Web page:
Additionally on this bit of land is the residence of the Catulla family. Known better as the “Grotte di Catullo”, this villa was built between 100 BC and 100 AD, and was home to an important figure of the Roman empire. The area is now full of lemon and olive trees and it’s yet another spectacular view. This is Italy’s largest lake, so there’s plenty to explore!


Italy’s northernmost lake is that of Lake Maggiore, which dips into Switzerland at the northern end. This is considered one of the main three northern lakes, and it is quite popular among tourists.

Isola Bella, lake Maggiore, Lombardy, Italy
Isola Bella, lake Maggiore, Lombardy, Italy *

This lake has a unique and close up view of some of the finest natural areas. Everything from zoological and botanical gardens, to extreme sports, historical castles with newly grown mountainous vegetation, and more surround its narrow body. It is about 65 km in length and it’s the second largest lake in Italy after Lake Garda.

Its northern position produces a humid subtropical climate, allowing for mild winters and summers, releasing heat in the colder months and giving way to a cooling water breeze in the warmer months. If you are an extreme sports fan or just enjoy an active vacation, Lake Maggiore is the destination for you.

Isola Bella Lake Maggiore
Isola Bella Lake Maggiore *

The Santa Anna Gorge creates the perfect spot for rafting and kayaking in the lake’s mild waters. The surrounding mountainous terrain is also a great area for mountain biking and hiking. The Mottarone Mountain provides a unique 360 degree, all-encompassing view, easily reached by cable car if you’re not up for the intense hiking excursion.

Villa Taranto Lake maggiore, Italy
Villa Taranto Lake Maggiore, Italy *

From here, you can see the various fortresses and churches built into the mountains that have been there for centuries. The town of Stresa is the most commonly visited by tourists for accommodation, but plenty of towns near this large lake are suitable for tourism and an overnight stay.


The Italian choice – Lago di Orta. This lake is typically the chosen spot for artists. Whether a writer, poet, painter, or practicing another of the creative arts, this spot is sure to inspire. The German philosopher, Friedrich Wilhelm Nietzsche, is said to have spent many years on the lakeside of Orta, producing the famous “Thus Spoke Zarathustra” between 1883–1885.

San Giulio Island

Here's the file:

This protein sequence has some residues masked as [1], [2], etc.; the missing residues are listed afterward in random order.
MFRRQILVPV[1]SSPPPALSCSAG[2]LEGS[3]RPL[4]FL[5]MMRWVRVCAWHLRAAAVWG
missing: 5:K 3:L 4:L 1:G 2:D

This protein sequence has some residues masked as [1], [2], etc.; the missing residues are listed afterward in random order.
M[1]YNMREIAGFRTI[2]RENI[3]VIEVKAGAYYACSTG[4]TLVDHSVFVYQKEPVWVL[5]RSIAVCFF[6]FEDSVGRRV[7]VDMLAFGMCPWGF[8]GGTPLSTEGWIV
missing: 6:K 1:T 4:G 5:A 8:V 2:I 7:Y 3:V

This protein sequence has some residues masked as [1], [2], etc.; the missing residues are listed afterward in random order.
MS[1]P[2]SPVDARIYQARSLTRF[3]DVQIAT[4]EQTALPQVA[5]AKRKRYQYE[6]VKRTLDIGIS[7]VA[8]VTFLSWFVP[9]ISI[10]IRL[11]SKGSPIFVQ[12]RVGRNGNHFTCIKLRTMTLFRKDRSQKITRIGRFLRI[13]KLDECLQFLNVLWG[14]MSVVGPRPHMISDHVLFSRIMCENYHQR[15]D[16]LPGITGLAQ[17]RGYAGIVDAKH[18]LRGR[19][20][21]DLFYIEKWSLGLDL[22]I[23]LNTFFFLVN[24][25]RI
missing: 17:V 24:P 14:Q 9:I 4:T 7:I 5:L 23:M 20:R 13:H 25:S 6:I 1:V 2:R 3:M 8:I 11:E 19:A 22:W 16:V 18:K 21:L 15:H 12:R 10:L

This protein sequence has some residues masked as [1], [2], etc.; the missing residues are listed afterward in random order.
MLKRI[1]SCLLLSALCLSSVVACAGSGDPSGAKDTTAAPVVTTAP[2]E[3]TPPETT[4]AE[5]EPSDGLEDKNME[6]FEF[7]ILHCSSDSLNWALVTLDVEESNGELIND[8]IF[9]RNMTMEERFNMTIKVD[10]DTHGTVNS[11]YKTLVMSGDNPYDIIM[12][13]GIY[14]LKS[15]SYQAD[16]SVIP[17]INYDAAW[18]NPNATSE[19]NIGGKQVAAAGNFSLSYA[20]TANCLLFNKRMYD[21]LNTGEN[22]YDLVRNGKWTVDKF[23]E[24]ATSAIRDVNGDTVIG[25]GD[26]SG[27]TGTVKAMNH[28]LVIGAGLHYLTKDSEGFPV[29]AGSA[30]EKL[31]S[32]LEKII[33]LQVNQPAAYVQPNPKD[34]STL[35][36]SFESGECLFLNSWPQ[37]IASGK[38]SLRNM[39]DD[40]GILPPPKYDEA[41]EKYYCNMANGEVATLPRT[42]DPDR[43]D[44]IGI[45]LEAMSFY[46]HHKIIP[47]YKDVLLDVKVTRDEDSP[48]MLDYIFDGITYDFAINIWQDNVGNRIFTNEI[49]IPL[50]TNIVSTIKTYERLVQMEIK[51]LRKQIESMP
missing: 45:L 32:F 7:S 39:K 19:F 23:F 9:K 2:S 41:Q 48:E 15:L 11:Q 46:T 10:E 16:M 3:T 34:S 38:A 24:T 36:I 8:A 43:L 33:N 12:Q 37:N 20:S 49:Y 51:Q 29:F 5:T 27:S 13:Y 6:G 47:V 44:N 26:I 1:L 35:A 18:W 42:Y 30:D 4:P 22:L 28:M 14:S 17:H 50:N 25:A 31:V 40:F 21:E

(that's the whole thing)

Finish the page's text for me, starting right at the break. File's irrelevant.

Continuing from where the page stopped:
San Giulio Island *

The main attraction of Lake Orta is the island of San Guilio and for good reason. It’s the only island on the lake and carries a unique charm and view of the lake’s main shores. The “Sacred Mountain” / Sacro Monte gives way to an out-of-this-world view during the sunset and dusk. With the perspective from the island, you can see the shore, the mountain and the sky in a frame that no photo will do justice. Try out the favorite Italian lake vacation spot and see for yourself!


This hidden gem won’t be on your typical tourist map or itinerary suggestion. Lake Iseo is a small jewel, away from the crowds and tourists that the other lakes in this article come with. There is an island in the center of this translucent body of water. This is the largest lake island in Europe. Monte Isola is home to 1770 people and is compromised of 11 villages. A plethora of 15th and 17th century churches and indications of ancient Roman settlements decorate the island.

Monte isola Lake Iseo, Italy
Monte isola, Lake Iseo, Italy – photo by Sailko wikimedia

Cars are not permitted on the island, which forces people to travel with bikes and mopeds. But hiking is a great way to explore as well. Find your way up to the Madonna della Ceriola church of the 13th century through groves of olive and walnut trees. Be prepared to break a sweat but it is well worth it! Many Medieval towns dot the main lake shores such as Riva di Solto, Marone, Sarnico, and of course, the town of Iseo itself. Marasino and Sulzano host a ferry to the island so those are a must visit. However, all of these have their own charm!